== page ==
Preparing to become a first-time parent can be an overwhelming experience. As you get ready for a baby to come into your life, it’s natural to have fears about the months and years to come. Below, we’re sharing five common fears of new parents, along with advice for addressing each concern and calming your nerves.
1. Being A Great Parent
There’s no denying that parenting is a challenge. Babies require a lot of time and energy, and it’s common for new parents to worry that they’ll somehow mess up. No person, or parent, is perfect. Mistakes will be made and you’ll learn from each of them. Embrace your imperfections and take it easy on yourself. Find other parents who you can be open with, share your mistakes, and ask for advice when you need it. Your anxiety will come down with time.
2. Getting Enough Or Too Much To Eat
Whether you’re breastfeeding or using formula, the question of whether your baby is eating too little or too much is one that most new mothers worry about. The good news is that babies will let you know exactly when they’re hungry and when they’ve just had enough. Notice your child’s responses during a feeding and let them decide when they’re finished or if they need more.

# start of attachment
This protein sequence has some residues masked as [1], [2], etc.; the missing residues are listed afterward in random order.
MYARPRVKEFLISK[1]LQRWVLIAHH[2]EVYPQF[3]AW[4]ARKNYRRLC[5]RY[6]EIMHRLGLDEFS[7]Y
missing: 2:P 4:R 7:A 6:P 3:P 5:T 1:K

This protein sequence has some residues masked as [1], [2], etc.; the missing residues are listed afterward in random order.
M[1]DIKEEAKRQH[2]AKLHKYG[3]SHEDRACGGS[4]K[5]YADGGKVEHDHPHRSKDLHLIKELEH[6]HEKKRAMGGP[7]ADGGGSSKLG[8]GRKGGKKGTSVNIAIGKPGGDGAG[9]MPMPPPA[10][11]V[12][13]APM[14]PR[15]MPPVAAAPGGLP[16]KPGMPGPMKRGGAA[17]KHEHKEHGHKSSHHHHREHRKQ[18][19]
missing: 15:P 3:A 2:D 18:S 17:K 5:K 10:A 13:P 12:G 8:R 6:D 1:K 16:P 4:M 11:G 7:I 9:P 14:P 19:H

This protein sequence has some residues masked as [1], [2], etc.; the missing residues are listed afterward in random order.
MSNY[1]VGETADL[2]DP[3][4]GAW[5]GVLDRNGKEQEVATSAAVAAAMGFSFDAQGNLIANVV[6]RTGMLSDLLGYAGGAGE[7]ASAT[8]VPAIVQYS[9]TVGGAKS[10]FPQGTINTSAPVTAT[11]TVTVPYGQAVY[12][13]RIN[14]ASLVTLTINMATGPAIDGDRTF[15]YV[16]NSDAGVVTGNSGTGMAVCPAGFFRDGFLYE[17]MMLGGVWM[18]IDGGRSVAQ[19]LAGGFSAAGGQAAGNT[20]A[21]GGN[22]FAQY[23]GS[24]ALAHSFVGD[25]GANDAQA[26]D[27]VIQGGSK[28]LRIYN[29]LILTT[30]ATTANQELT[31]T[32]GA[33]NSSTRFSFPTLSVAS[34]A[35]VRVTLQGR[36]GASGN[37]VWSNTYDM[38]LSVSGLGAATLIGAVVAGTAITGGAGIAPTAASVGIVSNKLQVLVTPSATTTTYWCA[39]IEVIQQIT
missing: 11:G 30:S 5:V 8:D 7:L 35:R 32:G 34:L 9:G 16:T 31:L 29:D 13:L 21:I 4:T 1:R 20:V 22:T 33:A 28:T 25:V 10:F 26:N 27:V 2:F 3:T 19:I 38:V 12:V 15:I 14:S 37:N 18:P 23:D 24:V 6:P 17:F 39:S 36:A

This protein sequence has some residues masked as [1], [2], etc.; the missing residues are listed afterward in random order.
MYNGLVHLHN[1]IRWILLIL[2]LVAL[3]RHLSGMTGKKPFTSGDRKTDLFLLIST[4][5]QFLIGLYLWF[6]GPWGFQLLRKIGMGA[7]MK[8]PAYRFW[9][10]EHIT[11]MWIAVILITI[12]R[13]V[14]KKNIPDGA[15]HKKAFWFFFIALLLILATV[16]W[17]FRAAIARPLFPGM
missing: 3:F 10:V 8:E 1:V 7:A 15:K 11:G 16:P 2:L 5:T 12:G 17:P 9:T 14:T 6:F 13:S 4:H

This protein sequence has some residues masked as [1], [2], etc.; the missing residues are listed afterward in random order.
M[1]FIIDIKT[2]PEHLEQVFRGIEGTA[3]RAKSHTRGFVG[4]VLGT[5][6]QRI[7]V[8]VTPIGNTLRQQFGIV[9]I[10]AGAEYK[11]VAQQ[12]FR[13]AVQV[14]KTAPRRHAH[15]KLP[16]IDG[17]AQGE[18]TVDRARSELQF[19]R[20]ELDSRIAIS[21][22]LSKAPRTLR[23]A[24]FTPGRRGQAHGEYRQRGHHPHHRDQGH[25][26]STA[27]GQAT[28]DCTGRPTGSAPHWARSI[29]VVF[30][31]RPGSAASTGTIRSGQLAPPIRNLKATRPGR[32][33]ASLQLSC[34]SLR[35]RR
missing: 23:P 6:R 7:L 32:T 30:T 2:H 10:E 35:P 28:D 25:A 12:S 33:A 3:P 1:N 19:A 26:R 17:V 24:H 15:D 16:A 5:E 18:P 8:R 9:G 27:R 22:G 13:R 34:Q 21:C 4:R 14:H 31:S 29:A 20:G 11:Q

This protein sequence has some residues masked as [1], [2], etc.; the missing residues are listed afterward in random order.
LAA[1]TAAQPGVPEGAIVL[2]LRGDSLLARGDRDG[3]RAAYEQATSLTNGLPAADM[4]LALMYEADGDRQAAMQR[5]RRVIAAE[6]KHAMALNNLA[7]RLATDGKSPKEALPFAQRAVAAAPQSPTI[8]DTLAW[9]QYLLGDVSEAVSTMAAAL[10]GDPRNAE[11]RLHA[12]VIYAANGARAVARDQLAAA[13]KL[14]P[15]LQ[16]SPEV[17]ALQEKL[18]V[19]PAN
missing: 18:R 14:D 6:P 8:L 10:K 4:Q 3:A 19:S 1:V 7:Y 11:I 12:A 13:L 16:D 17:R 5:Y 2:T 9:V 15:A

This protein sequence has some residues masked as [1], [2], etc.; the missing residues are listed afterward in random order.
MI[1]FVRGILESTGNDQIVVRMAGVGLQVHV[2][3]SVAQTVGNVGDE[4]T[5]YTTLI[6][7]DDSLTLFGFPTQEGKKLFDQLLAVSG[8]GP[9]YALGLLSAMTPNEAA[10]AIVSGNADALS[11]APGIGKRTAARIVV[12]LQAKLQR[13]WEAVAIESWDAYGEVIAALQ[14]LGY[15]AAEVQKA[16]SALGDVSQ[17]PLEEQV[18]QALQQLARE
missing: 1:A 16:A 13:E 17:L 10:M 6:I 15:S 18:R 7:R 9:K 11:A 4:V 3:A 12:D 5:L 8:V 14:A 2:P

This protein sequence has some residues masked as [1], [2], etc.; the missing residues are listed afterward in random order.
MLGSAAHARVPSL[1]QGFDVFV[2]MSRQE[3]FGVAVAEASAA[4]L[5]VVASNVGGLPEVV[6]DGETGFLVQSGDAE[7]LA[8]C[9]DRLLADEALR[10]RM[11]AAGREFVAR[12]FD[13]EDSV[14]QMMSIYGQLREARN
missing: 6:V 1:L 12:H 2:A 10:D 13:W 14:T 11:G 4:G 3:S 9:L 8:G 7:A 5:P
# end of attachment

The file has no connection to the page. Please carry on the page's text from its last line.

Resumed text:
3. Reaching Milestones At An Appropriate Age
As a new mother or father, there is nothing more exciting that watching your child crawl for the first time, say their first words, or take their first steps. There are many helpful guides that give parents an idea of when their child will reach each of these milestones.
Remember that guidelines are just that. Each child will progress in his or her own way. Some children develop physically more quickly while others will be more verbal in the beginning. It’s all very normal. Take note of when your baby reaches milestones and address concerns with your pediatrician.
4. The Great Daycare Dilemma
Experiencing anxiety about daycare is another common trait among new parents. The two sources of most of this anxiety are leaving your child in the care of another adult and the possibility of your child being injured by another child.
Research can help to subside these fears. Meet the staff, ask questions, and address concerns with the daycare director (who has absolutely heard all of the same questions for other parents) before taking your child in for the first time. Most day cares will also give weekly or even daily updates, letting parents know about day to day activities and potential issues.
5. Developing, Progressing, And Becoming Successful
Setting your child up for success starts at an early age. Keep in mind that a great deal of your child’s development will happen independently. Giving your child the freedom to learn, explore, and play on her own will help her to build skills and a positive self-image that will help her succeed throughout her educational, professional, and personal life.